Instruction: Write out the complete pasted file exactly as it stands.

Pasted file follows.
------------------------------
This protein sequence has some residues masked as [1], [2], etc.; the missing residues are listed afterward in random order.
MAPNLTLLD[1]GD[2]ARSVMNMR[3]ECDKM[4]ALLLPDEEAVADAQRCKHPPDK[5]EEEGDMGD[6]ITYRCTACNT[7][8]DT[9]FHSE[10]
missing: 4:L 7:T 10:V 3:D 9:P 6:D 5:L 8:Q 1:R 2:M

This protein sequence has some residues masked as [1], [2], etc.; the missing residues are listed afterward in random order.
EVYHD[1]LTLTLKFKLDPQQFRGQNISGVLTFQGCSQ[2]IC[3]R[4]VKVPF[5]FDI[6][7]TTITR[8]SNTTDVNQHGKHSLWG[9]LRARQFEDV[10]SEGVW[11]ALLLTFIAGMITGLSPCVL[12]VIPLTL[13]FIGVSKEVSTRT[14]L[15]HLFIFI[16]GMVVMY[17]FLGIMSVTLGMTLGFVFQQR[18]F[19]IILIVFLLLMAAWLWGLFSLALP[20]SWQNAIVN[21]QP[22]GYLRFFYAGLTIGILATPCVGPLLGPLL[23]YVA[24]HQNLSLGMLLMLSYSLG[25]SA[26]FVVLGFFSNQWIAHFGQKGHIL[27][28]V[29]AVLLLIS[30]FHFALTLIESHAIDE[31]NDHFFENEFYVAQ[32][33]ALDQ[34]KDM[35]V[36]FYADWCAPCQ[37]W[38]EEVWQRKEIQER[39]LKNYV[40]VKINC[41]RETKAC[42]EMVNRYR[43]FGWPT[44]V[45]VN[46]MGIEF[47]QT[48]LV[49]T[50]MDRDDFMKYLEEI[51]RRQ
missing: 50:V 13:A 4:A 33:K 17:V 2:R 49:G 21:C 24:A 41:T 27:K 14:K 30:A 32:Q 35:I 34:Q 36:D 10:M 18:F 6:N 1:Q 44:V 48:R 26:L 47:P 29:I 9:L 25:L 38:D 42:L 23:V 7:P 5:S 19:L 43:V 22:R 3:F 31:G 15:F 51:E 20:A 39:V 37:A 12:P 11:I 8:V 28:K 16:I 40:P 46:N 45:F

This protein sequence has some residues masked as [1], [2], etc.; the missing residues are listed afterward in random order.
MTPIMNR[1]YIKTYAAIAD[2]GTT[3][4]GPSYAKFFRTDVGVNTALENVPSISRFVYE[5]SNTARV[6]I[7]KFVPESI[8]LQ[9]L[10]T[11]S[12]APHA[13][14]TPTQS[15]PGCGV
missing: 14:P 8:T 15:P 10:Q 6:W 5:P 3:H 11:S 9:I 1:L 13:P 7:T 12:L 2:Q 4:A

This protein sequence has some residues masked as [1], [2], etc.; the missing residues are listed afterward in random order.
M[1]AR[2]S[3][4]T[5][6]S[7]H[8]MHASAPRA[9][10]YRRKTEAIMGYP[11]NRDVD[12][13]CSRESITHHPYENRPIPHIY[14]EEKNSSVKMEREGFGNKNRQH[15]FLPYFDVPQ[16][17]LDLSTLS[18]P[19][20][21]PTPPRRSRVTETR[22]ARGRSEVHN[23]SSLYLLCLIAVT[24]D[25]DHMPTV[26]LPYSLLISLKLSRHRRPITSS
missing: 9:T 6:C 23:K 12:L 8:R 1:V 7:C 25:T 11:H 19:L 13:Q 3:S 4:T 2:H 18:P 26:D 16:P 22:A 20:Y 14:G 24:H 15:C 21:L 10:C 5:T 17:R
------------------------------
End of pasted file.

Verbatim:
This protein sequence has some residues masked as [1], [2], etc.; the missing residues are listed afterward in random order.
MAPNLTLLD[1]GD[2]ARSVMNMR[3]ECDKM[4]ALLLPDEEAVADAQRCKHPPDK[5]EEEGDMGD[6]ITYRCTACNT[7][8]DT[9]FHSE[10]
missing: 4:L 7:T 10:V 3:D 9:P 6:D 5:L 8:Q 1:R 2:M

This protein sequence has some residues masked as [1], [2], etc.; the missing residues are listed afterward in random order.
EVYHD[1]LTLTLKFKLDPQQFRGQNISGVLTFQGCSQ[2]IC[3]R[4]VKVPF[5]FDI[6][7]TTITR[8]SNTTDVNQHGKHSLWG[9]LRARQFEDV[10]SEGVW[11]ALLLTFIAGMITGLSPCVL[12]VIPLTL[13]FIGVSKEVSTRT[14]L[15]HLFIFI[16]GMVVMY[17]FLGIMSVTLGMTLGFVFQQR[18]F[19]IILIVFLLLMAAWLWGLFSLALP[20]SWQNAIVN[21]QP[22]GYLRFFYAGLTIGILATPCVGPLLGPLL[23]YVA[24]HQNLSLGMLLMLSYSLG[25]SA[26]FVVLGFFSNQWIAHFGQKGHIL[27][28]V[29]AVLLLIS[30]FHFALTLIESHAIDE[31]NDHFFENEFYVAQ[32][33]ALDQ[34]KDM[35]V[36]FYADWCAPCQ[37]W[38]EEVWQRKEIQER[39]LKNYV[40]VKINC[41]RETKAC[42]EMVNRYR[43]FGWPT[44]V[45]VN[46]MGIEF[47]QT[48]LV[49]T[50]MDRDDFMKYLEEI[51]RRQ
missing: 50:V 13:A 4:A 33:K 17:V 2:R 49:G 21:C 24:A 41:T 27:K 14:K 30:A 32:Q 35:I 34:Q 36:D 10:M 18:F 6:N 1:Q 44:V 48:R 26:L 47:P 29:I 9:L 25:L 38:D 42:L 23:V 7:P 5:S 19:L 43:V 22:R 3:F 31:G 15:F 51:E 20:A 39:V 37:A 12:P 11:I 8:V 28:K 16:I 40:P 46:N 45:F

This protein sequence has some residues masked as [1], [2], etc.; the missing residues are listed afterward in random order.
MTPIMNR[1]YIKTYAAIAD[2]GTT[3][4]GPSYAKFFRTDVGVNTALENVPSISRFVYE[5]SNTARV[6]I[7]KFVPESI[8]LQ[9]L[10]T[11]S[12]APHA[13][14]TPTQS[15]PGCGV
missing: 14:P 8:T 15:P 10:Q 6:W 5:P 3:H 11:S 9:I 1:L 13:P 7:T 12:L 2:Q 4:A

This protein sequence has some residues masked as [1], [2], etc.; the missing residues are listed afterward in random order.
M[1]AR[2]S[3][4]T[5][6]S[7]H[8]MHASAPRA[9][10]YRRKTEAIMGYP[11]NRDVD[12][13]CSRESITHHPYENRPIPHIY[14]EEKNSSVKMEREGFGNKNRQH[15]FLPYFDVPQ[16][17]LDLSTLS[18]P[19][20][21]PTPPRRSRVTETR[22]ARGRSEVHN[23]SSLYLLCLIAVT[24]D[25]DHMPTV[26]LPYSLLISLKLSRHRRPITSS
missing: 9:T 6:C 23:K 12:L 8:R 1:V 7:C 25:T 11:H 19:L 13:Q 3:S 4:T 2:H 18:P 26:D 16:P 22:A 20:Y 14:G 24:H 15:C 21:L 10:C 5:T 17:R